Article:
First refugees held on Manus Island leave for US

Hundreds of asylum seekers not part of resettlement deal ask Australian government 'what happens to those left behind'.

    There are about 800 refugees currently held on Manus Island [Eoin Blackwell/EPA]
    There are about 800 refugees currently held on Manus Island [Eoin Blackwell/EPA]

    The first group of refugees to be resettled in the United States under a controversial deal with the Australian government have left a remote Pacific Island prison camp and are en route to the US, according to officials.

    Twenty-four asylum seekers held on Manus Island off mainland Papua New Guinea (PNG) flew to Manila on their way to an undisclosed US location, the US embassy in PNG's Port Moresby told AFP news agency on Tuesday.

    "They're the first group that have been approved, that have gone through the extreme vetting process and have met all the requirements for resettlement," Beverly Thacker, the embassy's public affairs officer, said.

    About another 30 refugees held on Nauru in the Pacific will head to the US "in the coming days", she added.

    Under Australia's strict and controversial refugee policy, anyone intercepted trying to reach the country by boat is sent to prison camps on Manus Island or the Pacific island of Nauru for processing.

    The Australian government maintains that the refugees will never be eligible to be resettled in Australia.

    The offshore prison camps have attracted widespread criticism from the United Nations and rights groups because of their harsh conditions and allegations of systemic abuse.

    Last year, Australian Prime Minister Malcolm Turnbull agreed to a deal with then-US President Barack Obama to resettled up to 1,250 refugees from Nauru and Manus Island.

    There was not, however, any obligation for the US to take a specific number of refugees.

    READ MORE: Trump-Turnbull's dubious deal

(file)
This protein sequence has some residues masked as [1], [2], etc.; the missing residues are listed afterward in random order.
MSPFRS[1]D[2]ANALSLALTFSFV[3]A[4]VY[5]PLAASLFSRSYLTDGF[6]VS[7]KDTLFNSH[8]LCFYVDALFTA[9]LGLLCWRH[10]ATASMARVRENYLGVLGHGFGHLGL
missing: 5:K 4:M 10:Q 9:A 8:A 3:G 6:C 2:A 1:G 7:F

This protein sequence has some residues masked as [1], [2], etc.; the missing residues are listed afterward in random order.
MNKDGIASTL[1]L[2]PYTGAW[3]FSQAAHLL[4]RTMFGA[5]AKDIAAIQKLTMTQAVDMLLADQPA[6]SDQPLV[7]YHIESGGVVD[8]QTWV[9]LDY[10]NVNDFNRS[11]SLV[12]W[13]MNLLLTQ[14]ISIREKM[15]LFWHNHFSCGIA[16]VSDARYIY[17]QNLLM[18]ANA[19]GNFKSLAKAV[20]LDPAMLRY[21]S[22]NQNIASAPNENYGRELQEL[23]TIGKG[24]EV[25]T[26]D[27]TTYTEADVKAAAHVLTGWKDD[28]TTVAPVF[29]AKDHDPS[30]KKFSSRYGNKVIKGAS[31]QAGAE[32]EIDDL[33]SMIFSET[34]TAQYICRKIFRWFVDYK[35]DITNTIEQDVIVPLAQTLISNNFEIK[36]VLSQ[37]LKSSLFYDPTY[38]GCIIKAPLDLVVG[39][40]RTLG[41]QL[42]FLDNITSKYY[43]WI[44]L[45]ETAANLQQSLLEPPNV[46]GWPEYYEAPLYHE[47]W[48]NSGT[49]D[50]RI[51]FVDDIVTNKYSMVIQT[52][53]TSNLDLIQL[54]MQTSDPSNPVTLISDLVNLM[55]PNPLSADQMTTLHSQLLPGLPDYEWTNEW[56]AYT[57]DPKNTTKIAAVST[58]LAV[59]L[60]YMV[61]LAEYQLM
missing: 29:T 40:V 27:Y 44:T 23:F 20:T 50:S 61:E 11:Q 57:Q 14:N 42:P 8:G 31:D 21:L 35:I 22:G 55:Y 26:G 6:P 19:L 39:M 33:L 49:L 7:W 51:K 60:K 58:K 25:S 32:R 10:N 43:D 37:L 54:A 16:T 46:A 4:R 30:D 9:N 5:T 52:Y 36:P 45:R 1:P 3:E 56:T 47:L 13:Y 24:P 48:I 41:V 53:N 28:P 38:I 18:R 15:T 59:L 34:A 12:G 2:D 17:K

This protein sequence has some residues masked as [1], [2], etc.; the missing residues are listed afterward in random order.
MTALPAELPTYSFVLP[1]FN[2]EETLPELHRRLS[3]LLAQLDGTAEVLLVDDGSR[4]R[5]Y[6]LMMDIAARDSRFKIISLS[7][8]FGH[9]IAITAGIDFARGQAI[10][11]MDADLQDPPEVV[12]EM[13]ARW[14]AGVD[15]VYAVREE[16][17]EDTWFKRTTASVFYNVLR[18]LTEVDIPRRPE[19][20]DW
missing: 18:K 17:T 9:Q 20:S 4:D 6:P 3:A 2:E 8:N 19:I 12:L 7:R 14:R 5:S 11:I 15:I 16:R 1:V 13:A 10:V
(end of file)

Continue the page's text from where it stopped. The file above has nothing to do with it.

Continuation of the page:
Trump blasted the pact as a "dumb deal" after assuming the presidency, before begrudgingly agreeing to honour it.

    Thacker did not provide the nationalities of the those being transferred and it is not clear how many of those still remaining will qualify for US resettlement.

    "We expect that other refugees will be resettled in the coming months. They will all proceed with different time frames, depending on how fast they will get through the process," she said.

    'What happens to those left behind?'

    Nearly 800 men are held on Manus, and 371 men, women and children are detained on Nauru, according to Australian immigration data as of July 31.

    Behrouz Boochani, a journalist and Iranian refugee who has been held on Manus Island since 2013, told Al Jazeera that while "it's great to finally see" that some refugees will be resettled, "there are still 800 of us left here in this prison camp". 

    He said that those who remain on Manus and Nauru want the Australian government to "answer our simple questions", which include "How many people will go to America, when will they go and what is your plan for those left behind?".

    "I can't describe the happiness on the faces of those men who left, but also there was sadness," he said. 

    "They know the people who were in this prison with them are still here." 

    Kon Karapanagiotidis, the chief executive of the Melbourne-based Asylum Seeker Resource Centre, said the news of the departures is "so bittersweet". 

    "Of course, people are happy for the men who have left," Karapanagiotidis told Al Jazeera. "But this is not a solution." 

    He said that there is still a long way to go for a resolution and that the biggest concerns are: "What the future looks like for the men who remain on Manus" and "what will happen to those who are found to be refugees and those who are not?" 

    He added: "How can they keep them in a country [PNG] where these men can't be protected." 

    Additional reporting by Laurin-Whitney Gottbrath @elledubg


    SOURCE: Al Jazeera and news agencies


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